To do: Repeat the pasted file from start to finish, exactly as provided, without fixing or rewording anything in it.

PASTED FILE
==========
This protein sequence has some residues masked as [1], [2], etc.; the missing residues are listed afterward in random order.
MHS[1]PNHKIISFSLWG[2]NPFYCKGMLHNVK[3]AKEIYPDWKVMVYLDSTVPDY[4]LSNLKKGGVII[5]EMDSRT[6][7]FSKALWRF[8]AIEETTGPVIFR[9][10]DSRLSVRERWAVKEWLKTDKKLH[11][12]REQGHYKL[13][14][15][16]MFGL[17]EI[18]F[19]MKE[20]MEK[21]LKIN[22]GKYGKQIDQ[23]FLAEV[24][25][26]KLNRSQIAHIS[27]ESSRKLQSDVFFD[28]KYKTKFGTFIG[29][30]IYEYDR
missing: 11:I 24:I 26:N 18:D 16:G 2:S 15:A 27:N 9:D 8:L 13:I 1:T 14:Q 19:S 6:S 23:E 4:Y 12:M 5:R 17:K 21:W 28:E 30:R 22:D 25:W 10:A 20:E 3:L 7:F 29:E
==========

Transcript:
This protein sequence has some residues masked as [1], [2], etc.; the missing residues are listed afterward in random order.
MHS[1]PNHKIISFSLWG[2]NPFYCKGMLHNVK[3]AKEIYPDWKVMVYLDSTVPDY[4]LSNLKKGGVII[5]EMDSRT[6][7]FSKALWRF[8]AIEETTGPVIFR[9][10]DSRLSVRERWAVKEWLKTDKKLH[11][12]REQGHYKL[13][14][15][16]MFGL[17]EI[18]F[19]MKE[20]MEK[21]LKIN[22]GKYGKQIDQ[23]FLAEV[24][25][26]KLNRSQIAHIS[27]ESSRKLQSDVFFD[28]KYKTKFGTFIG[29][30]IYEYDR
missing: 11:I 24:I 26:N 18:D 16:G 2:S 15:A 27:N 9:D 8:L 13:I 1:T 14:Q 19:S 6:S 23:E 4:Y 12:M 5:R 17:K 21:W 28:E 30:R 22:D 25:W 10:A 20:E 3:L 7:F 29:E